Green Party grateful for surprise support from ACT, NZ First in first reading of Bill removing anti-Pasifika law

Green Party co-leader Marama Davidson says she's grateful for ACT and NZ First's support after a Bill to strike down a Muldoon-era anti-Pasifika law passed its first reading.  

The Bill passed its first reading in the House on Wednesday afternoon after it received unexpected support from ACT and New Zealand First. National was the sole party to oppose the Bill which passed 74 to 49.   

In 1982 Western Samoans had their right to New Zealand citizenship removed by then Prime Minister Robert Muldoon's government.   

The Bill, which was put forward by Green Party MP Teanau Tuiono, would restore the pathway to citizenship for people from Western Samoa who were born between 1924 and 1949.  

Green Party co-leader Marama Davidson told AM on Thursday she's stoked the Bill has passed the first hurdle.  

"We really welcome it [the unexpected support from ACT and NZ First] because they too can see that it is fairness at the heart of this Bill," Davidson told AM.  

"It was amazing to have the Samoan community up in the gallery last night. You could see with all their hearts and all their kaha (strength) they were so pumped when they realised we had actually got this over the first reading.  

"We are pretty stoked, we are grateful for ACT and New Zealand First and we want to work with National, they're the last party left, to help bring them over the line as well."  

Davidson said the Bill is about fighting a wrong the Samoan community has been facing for decades.  

"They had citizenship... and then it was cruelly taken from them so for all of those decades there has been a wrong so last night... this is a massive vindication for them for the wrong they have been living with and we're so close to being able to put that wrong right."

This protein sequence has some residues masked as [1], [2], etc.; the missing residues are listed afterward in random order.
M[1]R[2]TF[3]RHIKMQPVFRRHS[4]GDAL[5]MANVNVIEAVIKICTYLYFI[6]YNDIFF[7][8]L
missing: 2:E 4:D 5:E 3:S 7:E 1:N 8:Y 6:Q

Davidson said the Bill was only possible because of the hard work of the Samoan community and the late Efeso Collins.   

Newshub political editor Jenna Lynch told AM the two minor coalition parties' decision to back the Bill is "hugely significant".   

"ACT and New Zealand First decided to support the Bill. ACT argued it was all about fairness and equality and it would like to hear the submissions from the select committees so it will support it through to that stage.  

"New Zealand First mentioned their commitment to the Pacific community and mentioned Winston Peters' Pacific reset in the Foreign Affairs space and also wanted to hear submissions from that select committee process." 

Lynch said the support leaves National as the sole party opposing the bill.   

"They are really out on their own. Their argument was that it shouldn't really be done through a Members' Bill and that it's something a government should really take control of. No government has and they're worried about the precedent that might be set for it."  

Lynch said it will be interesting to see whether National changes its mind throughout the process.